Geelong’s cleantech potentials explored

Zero carbon and circular economy was on the table – and right in the centre and heart of Geelong, when the region’s cleantech business sector and new innovative start-ups got together for an afternoon at the new City Hall on 11 August 2023.

What we learned from listening to the 25 speakers is that there so much clever science and so many great skills out there, but the startups are missing capital. Great innovation is happening, but it is not quickly enough being taken up by society.

Question to the audience via Slido: What could help the transition to a circular economy go more quickly?
Answer from the audience: Funding!

“The opportunities locally are significant and aren’t showing any signs of slowing down. One of the reasons is undoubtedly the cohesion between the major players like City of Greater Geelong, Deakin University, The Gordon, Geelong Port, Geelong Sustainability, Geelong Manufacturing Council, and the hundreds of other local organisation that are all singing from the same hymnsheet. It’s safe to say that Geelong is leading the way for cleantech in Victoria.”

The Victorian Cleantech Cluster 

Nexus Geelong:
Geelong, the sleeping giant of cleantech and circular economy
“On 11 August, we were thrilled to welcome 140 people from cleantech, circular economy, sustainability and climate action to the Wurriki Nyal Civic Precinct in Geelong for a day of discovery, engagement and connection. This showcase of local innovation and expertise didn’t disappoint, with 25 speakers on stage, 12 companies exhibiting and five start-ups pitching at the Australian Final of the ClimateLaunchpad competition.”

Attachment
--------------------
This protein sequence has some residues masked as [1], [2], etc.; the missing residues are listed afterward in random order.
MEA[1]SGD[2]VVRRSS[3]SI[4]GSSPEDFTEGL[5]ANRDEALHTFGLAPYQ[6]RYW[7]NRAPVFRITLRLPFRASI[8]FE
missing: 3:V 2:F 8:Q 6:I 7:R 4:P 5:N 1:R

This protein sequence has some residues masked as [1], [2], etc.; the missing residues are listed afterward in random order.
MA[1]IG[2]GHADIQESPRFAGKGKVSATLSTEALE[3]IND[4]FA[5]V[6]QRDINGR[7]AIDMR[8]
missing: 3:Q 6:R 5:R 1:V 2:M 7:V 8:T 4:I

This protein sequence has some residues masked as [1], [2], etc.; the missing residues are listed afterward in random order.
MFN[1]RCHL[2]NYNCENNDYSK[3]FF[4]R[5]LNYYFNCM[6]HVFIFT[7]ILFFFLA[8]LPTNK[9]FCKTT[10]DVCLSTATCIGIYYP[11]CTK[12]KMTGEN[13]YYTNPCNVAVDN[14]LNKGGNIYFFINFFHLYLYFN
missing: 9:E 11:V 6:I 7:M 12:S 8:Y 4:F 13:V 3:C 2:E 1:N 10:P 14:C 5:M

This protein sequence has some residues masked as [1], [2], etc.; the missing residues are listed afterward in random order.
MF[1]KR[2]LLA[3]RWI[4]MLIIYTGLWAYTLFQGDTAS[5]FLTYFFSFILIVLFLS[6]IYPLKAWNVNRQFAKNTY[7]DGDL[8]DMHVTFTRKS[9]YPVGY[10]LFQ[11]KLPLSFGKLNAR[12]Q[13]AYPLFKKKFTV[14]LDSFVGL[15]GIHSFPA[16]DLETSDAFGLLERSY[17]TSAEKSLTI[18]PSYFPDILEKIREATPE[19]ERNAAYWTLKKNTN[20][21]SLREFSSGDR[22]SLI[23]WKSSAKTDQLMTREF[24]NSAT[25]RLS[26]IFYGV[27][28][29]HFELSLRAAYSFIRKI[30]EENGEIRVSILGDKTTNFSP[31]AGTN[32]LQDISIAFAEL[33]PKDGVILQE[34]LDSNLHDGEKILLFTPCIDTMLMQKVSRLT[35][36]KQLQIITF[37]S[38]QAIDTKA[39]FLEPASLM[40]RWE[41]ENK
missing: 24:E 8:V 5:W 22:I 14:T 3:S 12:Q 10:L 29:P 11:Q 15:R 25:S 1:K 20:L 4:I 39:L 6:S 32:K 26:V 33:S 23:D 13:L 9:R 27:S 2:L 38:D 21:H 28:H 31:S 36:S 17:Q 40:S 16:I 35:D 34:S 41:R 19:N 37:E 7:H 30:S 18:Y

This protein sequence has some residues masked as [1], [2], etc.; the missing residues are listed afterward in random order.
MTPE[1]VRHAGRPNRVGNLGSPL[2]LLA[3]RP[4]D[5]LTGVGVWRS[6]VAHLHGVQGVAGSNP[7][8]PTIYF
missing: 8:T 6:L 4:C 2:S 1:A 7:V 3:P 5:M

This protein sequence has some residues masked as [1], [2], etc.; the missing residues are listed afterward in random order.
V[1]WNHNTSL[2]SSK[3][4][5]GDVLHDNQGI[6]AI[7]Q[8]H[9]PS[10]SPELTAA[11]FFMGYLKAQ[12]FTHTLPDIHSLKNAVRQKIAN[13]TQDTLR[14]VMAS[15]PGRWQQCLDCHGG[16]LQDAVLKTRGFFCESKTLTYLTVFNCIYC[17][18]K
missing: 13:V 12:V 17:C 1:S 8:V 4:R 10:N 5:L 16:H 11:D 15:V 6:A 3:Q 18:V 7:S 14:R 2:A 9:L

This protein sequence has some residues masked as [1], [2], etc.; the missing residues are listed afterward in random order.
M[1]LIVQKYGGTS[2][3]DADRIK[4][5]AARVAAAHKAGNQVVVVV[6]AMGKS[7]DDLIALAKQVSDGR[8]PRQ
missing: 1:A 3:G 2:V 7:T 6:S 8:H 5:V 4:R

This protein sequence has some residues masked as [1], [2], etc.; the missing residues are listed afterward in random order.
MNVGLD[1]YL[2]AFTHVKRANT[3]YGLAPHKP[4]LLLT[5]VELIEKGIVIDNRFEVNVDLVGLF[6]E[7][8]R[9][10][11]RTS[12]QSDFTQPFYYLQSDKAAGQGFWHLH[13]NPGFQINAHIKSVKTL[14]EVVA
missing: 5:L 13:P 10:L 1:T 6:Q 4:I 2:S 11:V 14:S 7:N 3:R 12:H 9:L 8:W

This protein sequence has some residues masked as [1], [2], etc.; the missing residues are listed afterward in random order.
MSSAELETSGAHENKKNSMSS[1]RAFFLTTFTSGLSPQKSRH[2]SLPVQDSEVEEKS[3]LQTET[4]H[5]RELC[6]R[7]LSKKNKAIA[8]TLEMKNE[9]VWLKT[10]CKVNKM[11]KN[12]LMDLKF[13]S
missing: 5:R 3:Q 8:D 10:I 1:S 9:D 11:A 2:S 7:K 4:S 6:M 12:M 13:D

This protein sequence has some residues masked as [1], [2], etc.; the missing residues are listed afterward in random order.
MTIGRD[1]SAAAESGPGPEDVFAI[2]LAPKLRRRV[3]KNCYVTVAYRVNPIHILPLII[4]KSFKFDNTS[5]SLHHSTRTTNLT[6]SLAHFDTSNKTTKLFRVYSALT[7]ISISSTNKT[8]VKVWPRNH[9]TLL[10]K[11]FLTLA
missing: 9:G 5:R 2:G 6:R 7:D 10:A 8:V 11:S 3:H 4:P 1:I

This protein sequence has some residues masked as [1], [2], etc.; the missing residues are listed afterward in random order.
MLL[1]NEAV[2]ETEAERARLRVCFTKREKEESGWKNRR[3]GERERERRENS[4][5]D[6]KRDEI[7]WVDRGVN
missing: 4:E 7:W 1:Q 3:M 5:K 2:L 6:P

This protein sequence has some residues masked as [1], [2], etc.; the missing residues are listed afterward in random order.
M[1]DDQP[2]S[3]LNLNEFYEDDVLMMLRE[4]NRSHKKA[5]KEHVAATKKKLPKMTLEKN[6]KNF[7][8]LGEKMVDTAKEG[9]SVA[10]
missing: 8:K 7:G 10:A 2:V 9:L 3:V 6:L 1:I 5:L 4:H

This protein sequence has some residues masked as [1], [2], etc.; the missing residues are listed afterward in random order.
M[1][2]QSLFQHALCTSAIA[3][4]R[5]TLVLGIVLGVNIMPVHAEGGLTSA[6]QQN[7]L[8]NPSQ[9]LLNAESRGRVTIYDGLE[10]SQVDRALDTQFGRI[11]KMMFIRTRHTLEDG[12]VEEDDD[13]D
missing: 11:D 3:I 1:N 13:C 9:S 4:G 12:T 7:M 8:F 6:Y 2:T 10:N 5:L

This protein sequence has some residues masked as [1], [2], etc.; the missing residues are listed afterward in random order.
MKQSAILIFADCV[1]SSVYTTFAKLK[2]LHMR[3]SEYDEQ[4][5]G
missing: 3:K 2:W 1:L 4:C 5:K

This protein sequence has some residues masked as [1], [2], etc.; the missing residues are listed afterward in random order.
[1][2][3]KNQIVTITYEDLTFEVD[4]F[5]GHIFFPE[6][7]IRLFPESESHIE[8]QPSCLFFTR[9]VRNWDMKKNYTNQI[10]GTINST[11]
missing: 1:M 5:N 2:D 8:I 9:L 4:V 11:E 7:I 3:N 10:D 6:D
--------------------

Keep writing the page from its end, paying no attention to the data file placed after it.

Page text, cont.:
Nigel Murphy from Earth Systems is chair of the board of the Victorian Cleantech Cluster. He rounded off the Geelong event with the kind of encouragement and peptalk that the local innovators and start-up founders in the room so much needed to hear. One word sums it up: Together. Here’s a short excerpt of what Nigel told the audience:

Cleantech startup competition

Five start-up pitches were a part of ClimateLaunchpad – an initiative that works for system change, having already created 12,000 new jobs in the cleantech sector, with the goal of “fixing climate change one start-up at a time”.

Top 3 of the Australian Finals
The three ClimateLaunchpad Australia winners who will now go on to represent Australia at the ClimateLaunchPad 2023 Asia-Pacific finals were:

Cedar – presented by co-founder Catherine Lakeland:

  • Cedar: From July next year, emissions reporting will become mandatory for companies. Cedar has developed a data aggregation model to reduce the costs of emissions reporting, with focus on Scope 3 emissions. Goal: to reduce Australian company emissions by 14% by 2028. This pitch was selected by the judges as one of three national winners.

Cycleau – presented by founder Noemi Florea:

  • Cycleau: Treating contaminated water in remote aboriginal communities – advancing water reuse technology in communities. Eliminating 1.2 million plastic bottles.